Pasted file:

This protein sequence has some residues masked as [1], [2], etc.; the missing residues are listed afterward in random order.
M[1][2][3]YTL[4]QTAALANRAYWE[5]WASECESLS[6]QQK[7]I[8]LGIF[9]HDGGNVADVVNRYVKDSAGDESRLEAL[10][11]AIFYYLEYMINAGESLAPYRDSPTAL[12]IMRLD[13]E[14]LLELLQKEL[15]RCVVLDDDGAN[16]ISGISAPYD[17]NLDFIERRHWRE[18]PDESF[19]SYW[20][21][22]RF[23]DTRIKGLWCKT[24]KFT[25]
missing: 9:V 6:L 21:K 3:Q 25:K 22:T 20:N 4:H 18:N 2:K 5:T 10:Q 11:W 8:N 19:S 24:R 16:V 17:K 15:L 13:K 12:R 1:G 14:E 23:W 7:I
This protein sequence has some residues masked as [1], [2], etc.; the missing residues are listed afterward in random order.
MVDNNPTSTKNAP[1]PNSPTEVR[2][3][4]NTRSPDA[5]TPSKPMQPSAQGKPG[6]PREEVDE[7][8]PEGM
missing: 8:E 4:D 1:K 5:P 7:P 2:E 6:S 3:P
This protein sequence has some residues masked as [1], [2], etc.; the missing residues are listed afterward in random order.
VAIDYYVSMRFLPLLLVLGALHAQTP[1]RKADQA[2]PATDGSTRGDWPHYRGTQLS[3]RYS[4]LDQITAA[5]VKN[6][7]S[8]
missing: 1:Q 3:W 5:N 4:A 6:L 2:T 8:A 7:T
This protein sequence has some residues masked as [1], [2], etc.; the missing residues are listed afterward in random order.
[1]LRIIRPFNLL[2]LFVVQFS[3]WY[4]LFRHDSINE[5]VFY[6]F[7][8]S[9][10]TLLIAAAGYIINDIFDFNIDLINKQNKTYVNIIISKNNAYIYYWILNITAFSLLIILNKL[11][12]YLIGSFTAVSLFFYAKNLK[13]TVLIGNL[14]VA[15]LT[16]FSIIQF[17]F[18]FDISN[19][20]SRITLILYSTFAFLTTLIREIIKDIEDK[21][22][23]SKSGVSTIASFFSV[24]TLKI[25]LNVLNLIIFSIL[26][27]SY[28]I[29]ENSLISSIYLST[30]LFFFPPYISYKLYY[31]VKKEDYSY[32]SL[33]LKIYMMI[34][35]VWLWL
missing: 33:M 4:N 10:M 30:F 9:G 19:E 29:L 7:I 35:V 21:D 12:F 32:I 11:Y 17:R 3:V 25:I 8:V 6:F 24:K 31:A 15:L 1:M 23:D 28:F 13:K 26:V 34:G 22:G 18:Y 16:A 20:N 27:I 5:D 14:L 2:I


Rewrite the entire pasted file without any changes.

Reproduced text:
This protein sequence has some residues masked as [1], [2], etc.; the missing residues are listed afterward in random order.
M[1][2][3]YTL[4]QTAALANRAYWE[5]WASECESLS[6]QQK[7]I[8]LGIF[9]HDGGNVADVVNRYVKDSAGDESRLEAL[10][11]AIFYYLEYMINAGESLAPYRDSPTAL[12]IMRLD[13]E[14]LLELLQKEL[15]RCVVLDDDGAN[16]ISGISAPYD[17]NLDFIERRHWRE[18]PDESF[19]SYW[20][21][22]RF[23]DTRIKGLWCKT[24]KFT[25]
missing: 9:V 6:L 21:K 3:Q 25:K 22:T 20:N 4:H 18:N 2:K 5:T 10:Q 11:W 8:N 19:S 24:R 16:V 17:K 15:L 13:K 12:R 1:G 14:E 23:W 7:I
This protein sequence has some residues masked as [1], [2], etc.; the missing residues are listed afterward in random order.
MVDNNPTSTKNAP[1]PNSPTEVR[2][3][4]NTRSPDA[5]TPSKPMQPSAQGKPG[6]PREEVDE[7][8]PEGM
missing: 8:E 4:D 1:K 5:P 7:P 2:E 6:S 3:P
This protein sequence has some residues masked as [1], [2], etc.; the missing residues are listed afterward in random order.
VAIDYYVSMRFLPLLLVLGALHAQTP[1]RKADQA[2]PATDGSTRGDWPHYRGTQLS[3]RYS[4]LDQITAA[5]VKN[6][7]S[8]
missing: 1:Q 3:W 5:N 4:A 6:L 2:T 8:A 7:T
This protein sequence has some residues masked as [1], [2], etc.; the missing residues are listed afterward in random order.
[1]LRIIRPFNLL[2]LFVVQFS[3]WY[4]LFRHDSINE[5]VFY[6]F[7][8]S[9][10]TLLIAAAGYIINDIFDFNIDLINKQNKTYVNIIISKNNAYIYYWILNITAFSLLIILNKL[11][12]YLIGSFTAVSLFFYAKNLK[13]TVLIGNL[14]VA[15]LT[16]FSIIQF[17]F[18]FDISN[19][20]SRITLILYSTFAFLTTLIREIIKDIEDK[21][22][23]SKSGVSTIASFFSV[24]TLKI[25]LNVLNLIIFSIL[26][27]SY[28]I[29]ENSLISSIYLST[30]LFFFPPYISYKLYY[31]VKKEDYSY[32]SL[33]LKIYMMI[34][35]VWLWL
missing: 33:M 4:N 10:M 30:F 9:G 19:E 29:L 7:I 35:V 21:D 12:F 32:I 11:Y 17:R 3:V 25:I 8:V 6:F 24:K 31:A 15:L 1:M 23:D 28:F 13:K 26:V 34:G 22:G 18:Y 16:A 20:N 27:I 5:D 14:L 2:I